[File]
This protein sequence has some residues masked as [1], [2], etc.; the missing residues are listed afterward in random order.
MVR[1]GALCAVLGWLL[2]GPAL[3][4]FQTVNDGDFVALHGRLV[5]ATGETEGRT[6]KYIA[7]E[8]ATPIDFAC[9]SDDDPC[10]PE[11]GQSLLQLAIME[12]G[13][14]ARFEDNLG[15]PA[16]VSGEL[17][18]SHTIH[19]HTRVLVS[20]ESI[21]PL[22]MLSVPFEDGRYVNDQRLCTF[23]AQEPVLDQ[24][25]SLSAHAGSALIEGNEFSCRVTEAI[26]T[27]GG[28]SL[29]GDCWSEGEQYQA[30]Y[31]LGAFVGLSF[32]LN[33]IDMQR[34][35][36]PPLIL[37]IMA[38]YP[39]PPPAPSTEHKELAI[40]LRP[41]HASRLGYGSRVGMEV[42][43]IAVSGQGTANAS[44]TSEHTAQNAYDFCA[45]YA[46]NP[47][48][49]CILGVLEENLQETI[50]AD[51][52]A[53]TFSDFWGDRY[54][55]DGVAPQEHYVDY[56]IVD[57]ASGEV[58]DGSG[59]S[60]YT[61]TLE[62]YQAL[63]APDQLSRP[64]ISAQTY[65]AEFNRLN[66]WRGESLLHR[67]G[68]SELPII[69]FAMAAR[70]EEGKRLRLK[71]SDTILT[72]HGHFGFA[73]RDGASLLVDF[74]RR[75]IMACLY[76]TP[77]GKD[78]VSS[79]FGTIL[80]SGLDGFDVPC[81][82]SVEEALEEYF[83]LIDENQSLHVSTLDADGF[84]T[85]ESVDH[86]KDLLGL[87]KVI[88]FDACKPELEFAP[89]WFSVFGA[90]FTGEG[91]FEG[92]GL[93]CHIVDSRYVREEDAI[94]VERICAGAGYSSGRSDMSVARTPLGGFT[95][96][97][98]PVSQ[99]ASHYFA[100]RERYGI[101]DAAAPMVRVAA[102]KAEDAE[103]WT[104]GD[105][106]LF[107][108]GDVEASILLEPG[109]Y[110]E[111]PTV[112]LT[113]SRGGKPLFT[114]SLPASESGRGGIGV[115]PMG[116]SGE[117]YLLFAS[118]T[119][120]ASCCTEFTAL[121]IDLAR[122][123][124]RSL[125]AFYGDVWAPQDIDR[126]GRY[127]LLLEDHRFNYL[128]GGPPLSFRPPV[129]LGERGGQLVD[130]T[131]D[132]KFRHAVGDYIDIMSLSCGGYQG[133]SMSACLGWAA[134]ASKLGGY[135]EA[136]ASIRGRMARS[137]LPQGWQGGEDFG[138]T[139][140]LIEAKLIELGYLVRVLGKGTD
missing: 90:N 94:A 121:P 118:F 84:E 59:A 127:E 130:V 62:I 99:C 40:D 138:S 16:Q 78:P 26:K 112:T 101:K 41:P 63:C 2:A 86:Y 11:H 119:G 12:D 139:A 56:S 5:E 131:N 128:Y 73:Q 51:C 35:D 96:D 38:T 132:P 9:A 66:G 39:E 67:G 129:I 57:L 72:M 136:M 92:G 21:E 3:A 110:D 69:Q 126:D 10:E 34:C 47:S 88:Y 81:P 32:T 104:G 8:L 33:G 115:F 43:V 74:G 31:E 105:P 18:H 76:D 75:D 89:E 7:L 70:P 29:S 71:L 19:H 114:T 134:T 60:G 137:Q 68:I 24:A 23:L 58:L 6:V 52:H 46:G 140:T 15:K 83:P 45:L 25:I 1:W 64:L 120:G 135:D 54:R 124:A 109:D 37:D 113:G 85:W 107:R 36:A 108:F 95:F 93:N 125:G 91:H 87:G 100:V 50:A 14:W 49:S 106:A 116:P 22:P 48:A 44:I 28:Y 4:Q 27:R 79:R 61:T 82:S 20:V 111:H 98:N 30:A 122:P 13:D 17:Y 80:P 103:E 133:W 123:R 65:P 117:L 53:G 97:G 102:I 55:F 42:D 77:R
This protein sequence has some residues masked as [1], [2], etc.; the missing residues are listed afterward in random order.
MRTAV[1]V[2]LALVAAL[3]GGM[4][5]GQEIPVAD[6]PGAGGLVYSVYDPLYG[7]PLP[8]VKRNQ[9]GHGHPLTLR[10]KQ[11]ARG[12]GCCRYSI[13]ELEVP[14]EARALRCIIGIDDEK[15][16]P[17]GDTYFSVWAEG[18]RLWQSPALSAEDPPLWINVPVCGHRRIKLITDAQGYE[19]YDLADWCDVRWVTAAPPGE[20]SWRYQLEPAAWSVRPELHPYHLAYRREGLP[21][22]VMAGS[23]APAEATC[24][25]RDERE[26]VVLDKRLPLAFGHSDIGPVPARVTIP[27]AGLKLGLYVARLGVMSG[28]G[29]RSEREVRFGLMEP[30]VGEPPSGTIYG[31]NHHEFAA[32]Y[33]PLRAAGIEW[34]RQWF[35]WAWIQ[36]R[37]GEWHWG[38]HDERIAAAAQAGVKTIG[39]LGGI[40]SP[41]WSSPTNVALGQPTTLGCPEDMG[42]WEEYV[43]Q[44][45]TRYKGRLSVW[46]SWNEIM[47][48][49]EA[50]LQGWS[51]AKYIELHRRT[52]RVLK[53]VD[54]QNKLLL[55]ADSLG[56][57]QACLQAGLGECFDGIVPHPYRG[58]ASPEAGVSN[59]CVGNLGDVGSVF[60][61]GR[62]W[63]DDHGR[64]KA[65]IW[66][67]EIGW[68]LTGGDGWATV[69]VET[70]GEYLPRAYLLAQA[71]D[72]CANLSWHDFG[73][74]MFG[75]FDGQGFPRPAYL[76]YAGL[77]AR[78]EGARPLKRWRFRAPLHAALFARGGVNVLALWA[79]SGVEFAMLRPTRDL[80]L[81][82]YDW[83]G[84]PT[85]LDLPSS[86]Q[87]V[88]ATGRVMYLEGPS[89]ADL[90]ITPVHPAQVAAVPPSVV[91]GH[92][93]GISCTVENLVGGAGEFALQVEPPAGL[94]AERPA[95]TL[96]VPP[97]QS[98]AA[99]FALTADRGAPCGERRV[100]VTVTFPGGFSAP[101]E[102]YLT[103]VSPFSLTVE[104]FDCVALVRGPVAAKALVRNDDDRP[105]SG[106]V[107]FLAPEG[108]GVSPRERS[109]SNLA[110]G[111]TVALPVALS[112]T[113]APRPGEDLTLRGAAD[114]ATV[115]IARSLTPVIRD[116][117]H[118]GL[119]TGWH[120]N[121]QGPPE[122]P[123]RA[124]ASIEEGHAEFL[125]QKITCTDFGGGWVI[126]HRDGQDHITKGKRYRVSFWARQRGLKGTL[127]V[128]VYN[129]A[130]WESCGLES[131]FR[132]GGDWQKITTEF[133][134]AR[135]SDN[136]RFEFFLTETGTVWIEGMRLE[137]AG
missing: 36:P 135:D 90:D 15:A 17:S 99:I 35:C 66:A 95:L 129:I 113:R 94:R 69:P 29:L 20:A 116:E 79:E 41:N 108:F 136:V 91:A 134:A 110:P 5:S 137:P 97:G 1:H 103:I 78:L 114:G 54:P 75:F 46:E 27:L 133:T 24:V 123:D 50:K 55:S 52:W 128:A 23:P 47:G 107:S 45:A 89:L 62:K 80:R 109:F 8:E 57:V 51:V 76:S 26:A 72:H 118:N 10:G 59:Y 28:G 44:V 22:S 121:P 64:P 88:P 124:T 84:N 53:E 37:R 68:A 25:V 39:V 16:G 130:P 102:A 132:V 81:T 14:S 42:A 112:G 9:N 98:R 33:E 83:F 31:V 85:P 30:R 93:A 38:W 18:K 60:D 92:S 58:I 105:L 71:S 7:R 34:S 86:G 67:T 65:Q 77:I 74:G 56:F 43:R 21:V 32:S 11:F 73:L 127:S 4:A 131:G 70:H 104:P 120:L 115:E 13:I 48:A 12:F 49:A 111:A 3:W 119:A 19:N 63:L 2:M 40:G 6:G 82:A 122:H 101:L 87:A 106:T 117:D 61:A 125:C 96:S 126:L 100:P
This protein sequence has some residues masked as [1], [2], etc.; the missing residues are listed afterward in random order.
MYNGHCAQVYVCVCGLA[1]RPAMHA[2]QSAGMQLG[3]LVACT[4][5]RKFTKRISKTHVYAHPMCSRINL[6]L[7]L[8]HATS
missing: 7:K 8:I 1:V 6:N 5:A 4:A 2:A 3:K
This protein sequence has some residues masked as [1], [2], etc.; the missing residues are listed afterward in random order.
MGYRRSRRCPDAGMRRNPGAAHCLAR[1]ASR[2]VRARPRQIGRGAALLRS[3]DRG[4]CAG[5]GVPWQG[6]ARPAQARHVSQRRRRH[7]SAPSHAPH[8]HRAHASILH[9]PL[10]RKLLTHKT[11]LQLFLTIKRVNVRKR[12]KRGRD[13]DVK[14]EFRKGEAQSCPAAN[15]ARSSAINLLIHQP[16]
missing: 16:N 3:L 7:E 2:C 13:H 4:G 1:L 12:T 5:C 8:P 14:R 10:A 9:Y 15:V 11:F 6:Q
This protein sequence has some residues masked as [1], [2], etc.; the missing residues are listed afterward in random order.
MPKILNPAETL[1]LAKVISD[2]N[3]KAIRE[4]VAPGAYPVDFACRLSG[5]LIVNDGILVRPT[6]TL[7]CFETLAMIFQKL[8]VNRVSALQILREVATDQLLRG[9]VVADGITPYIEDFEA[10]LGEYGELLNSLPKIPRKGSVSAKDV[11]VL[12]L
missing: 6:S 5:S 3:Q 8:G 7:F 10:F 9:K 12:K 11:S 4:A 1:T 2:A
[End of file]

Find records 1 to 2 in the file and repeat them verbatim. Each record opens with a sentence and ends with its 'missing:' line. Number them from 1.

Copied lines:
This protein sequence has some residues masked as [1], [2], etc.; the missing residues are listed afterward in random order.
MVR[1]GALCAVLGWLL[2]GPAL[3][4]FQTVNDGDFVALHGRLV[5]ATGETEGRT[6]KYIA[7]E[8]ATPIDFAC[9]SDDDPC[10]PE[11]GQSLLQLAIME[12]G[13][14]ARFEDNLG[15]PA[16]VSGEL[17][18]SHTIH[19]HTRVLVS[20]ESI[21]PL[22]MLSVPFEDGRYVNDQRLCTF[23]AQEPVLDQ[24][25]SLSAHAGSALIEGNEFSCRVTEAI[26]T[27]GG[28]SL[29]GDCWSEGEQYQA[30]Y[31]LGAFVGLSF[32]LN[33]IDMQR[34][35][36]PPLIL[37]IMA[38]YP[39]PPPAPSTEHKELAI[40]LRP[41]HASRLGYGSRVGMEV[42][43]IAVSGQGTANAS[44]TSEHTAQNAYDFCA[45]YA[46]NP[47][48][49]CILGVLEENLQETI[50]AD[51][52]A[53]TFSDFWGDRY[54][55]DGVAPQEHYVDY[56]IVD[57]ASGEV[58]DGSG[59]S[60]YT[61]TLE[62]YQAL[63]APDQLSRP[64]ISAQTY[65]AEFNRLN[66]WRGESLLHR[67]G[68]SELPII[69]FAMAAR[70]EEGKRLRLK[71]SDTILT[72]HGHFGFA[73]RDGASLLVDF[74]RR[75]IMACLY[76]TP[77]GKD[78]VSS[79]FGTIL[80]SGLDGFDVPC[81][82]SVEEALEEYF[83]LIDENQSLHVSTLDADGF[84]T[85]ESVDH[86]KDLLGL[87]KVI[88]FDACKPELEFAP[89]WFSVFGA[90]FTGEG[91]FEG[92]GL[93]CHIVDSRYVREEDAI[94]VERICAGAGYSSGRSDMSVARTPLGGFT[95][96][97][98]PVSQ[99]ASHYFA[100]RERYGI[101]DAAAPMVRVAA[102]KAEDAE[103]WT[104]GD[105][106]LF[107][108]GDVEASILLEPG[109]Y[110]E[111]PTV[112]LT[113]SRGGKPLFT[114]SLPASESGRGGIGV[115]PMG[116]SGE[117]YLLFAS[118]T[119][120]ASCCTEFTAL[121]IDLAR[122][123][124]RSL[125]AFYGDVWAPQDIDR[126]GRY[127]LLLEDHRFNYL[128]GGPPLSFRPPV[129]LGERGGQLVD[130]T[131]D[132]KFRHAVGDYIDIMSLSCGGYQG[133]SMSACLGWAA[134]ASKLGGY[135]EA[136]ASIRGRMARS[137]LPQGWQGGEDFG[138]T[139][140]LIEAKLIELGYLVRVLGKGTD
missing: 90:N 94:A 121:P 118:F 84:E 59:A 127:E 130:V 62:I 99:C 40:D 138:S 16:Q 78:P 26:K 112:T 101:K 41:P 63:C 2:A 86:Y 11:H 119:G 12:D 139:A 56:S 5:E 131:N 128:Y 73:Q 51:C 35:D 96:D 38:T 132:P 9:A 66:G 39:E 67:G 129:I 57:L 72:M 136:M 92:G 21:E 3:A 110:D 69:Q 126:D 10:E 34:C 47:S 88:Y 81:P 32:T 104:G 8:L 33:G 115:F 43:V 74:G 31:E 105:P 18:H 76:D 75:D 89:E 7:L 70:P 29:S 71:L 19:H 114:T 134:T 60:G 137:Q 68:I 24:A 23:L 58:L 6:V 52:H 46:G 140:T 15:K 83:P 45:L 25:I 1:W 64:L 120:G 135:D 54:R 124:A 109:D 37:D 113:G 85:W 107:R 36:A 108:F 95:F 93:N 125:G 91:H 87:G 100:V 50:A 14:W 49:S 106:A 116:P 22:P 48:A 44:I 28:Y 4:Q 27:R 79:R 61:T 82:S 20:V 111:H 98:N 30:A 122:P 13:D 17:Y 80:P 103:E 133:W 123:R 65:P 117:L 53:G 97:G 102:I 55:F 42:D 77:R
This protein sequence has some residues masked as [1], [2], etc.; the missing residues are listed afterward in random order.
MRTAV[1]V[2]LALVAAL[3]GGM[4][5]GQEIPVAD[6]PGAGGLVYSVYDPLYG[7]PLP[8]VKRNQ[9]GHGHPLTLR[10]KQ[11]ARG[12]GCCRYSI[13]ELEVP[14]EARALRCIIGIDDEK[15][16]P[17]GDTYFSVWAEG[18]RLWQSPALSAEDPPLWINVPVCGHRRIKLITDAQGYE[19]YDLADWCDVRWVTAAPPGE[20]SWRYQLEPAAWSVRPELHPYHLAYRREGLP[21][22]VMAGS[23]APAEATC[24][25]RDERE[26]VVLDKRLPLAFGHSDIGPVPARVTIP[27]AGLKLGLYVARLGVMSG[28]G[29]RSEREVRFGLMEP[30]VGEPPSGTIYG[31]NHHEFAA[32]Y[33]PLRAAGIEW[34]RQWF[35]WAWIQ[36]R[37]GEWHWG[38]HDERIAAAAQAGVKTIG[39]LGGI[40]SP[41]WSSPTNVALGQPTTLGCPEDMG[42]WEEYV[43]Q[44][45]TRYKGRLSVW[46]SWNEIM[47][48][49]EA[50]LQGWS[51]AKYIELHRRT[52]RVLK[53]VD[54]QNKLLL[55]ADSLG[56][57]QACLQAGLGECFDGIVPHPYRG[58]ASPEAGVSN[59]CVGNLGDVGSVF[60][61]GR[62]W[63]DDHGR[64]KA[65]IW[66][67]EIGW[68]LTGGDGWATV[69]VET[70]GEYLPRAYLLAQA[71]D[72]CANLSWHDFG[73][74]MFG[75]FDGQGFPRPAYL[76]YAGL[77]AR[78]EGARPLKRWRFRAPLHAALFARGGVNVLALWA[79]SGVEFAMLRPTRDL[80]L[81][82]YDW[83]G[84]PT[85]LDLPSS[86]Q[87]V[88]ATGRVMYLEGPS[89]ADL[90]ITPVHPAQVAAVPPSVV[91]GH[92][93]GISCTVENLVGGAGEFALQVEPPAGL[94]AERPA[95]TL[96]VPP[97]QS[98]AA[99]FALTADRGAPCGERRV[100]VTVTFPGGFSAP[101]E[102]YLT[103]VSPFSLTVE[104]FDCVALVRGPVAAKALVRNDDDRP[105]SG[106]V[107]FLAPEG[108]GVSPRERS[109]SNLA[110]G[111]TVALPVALS[112]T[113]APRPGEDLTLRGAAD[114]ATV[115]IARSLTPVIRD[116][117]H[118]GL[119]TGWH[120]N[121]QGPPE[122]P[123]RA[124]ASIEEGHAEFL[125]QKITCTDFGGGWVI[126]HRDGQDHITKGKRYRVSFWARQRGLKGTL[127]V[128]VYN[129]A[130]WESCGLES[131]FR[132]GGDWQKITTEF[133][134]AR[135]SDN[136]RFEFFLTETGTVWIEGMRLE[137]AG
missing: 36:P 135:D 90:D 15:A 17:S 99:I 35:C 66:A 95:L 129:I 113:R 94:R 69:P 29:L 20:A 116:E 79:E 41:N 108:F 136:V 91:A 134:A 110:P 5:S 137:P 97:G 1:H 103:I 78:L 114:G 54:P 75:F 46:E 27:L 133:T 24:V 123:D 50:K 55:S 52:W 128:A 23:P 47:G 107:S 45:A 89:L 62:K 80:R 109:F 8:E 57:V 51:V 76:S 26:A 72:H 118:N 10:G 59:Y 28:G 44:V 22:S 121:P 64:P 88:P 124:T 84:N 53:E 37:R 68:A 25:V 39:V 16:G 130:P 102:A 132:V 81:T 14:S 42:A 112:G 9:N 98:R 33:E 83:F 31:V 85:P 30:R 93:A 38:W 18:K 60:D 92:S 58:I 105:L 71:S 7:R 34:S 86:G 67:T 65:Q 77:I 74:G 56:F 43:R 21:V 32:S 11:F 73:L 127:S 4:A 131:G 70:H 104:P 120:L 115:E 13:I 48:A 12:F 49:A 111:A 3:W 119:A 19:N 63:L 2:M 40:G 6:G 82:A 122:H 101:L 87:A 106:T 117:D 61:A 125:C 96:S 126:L 100:P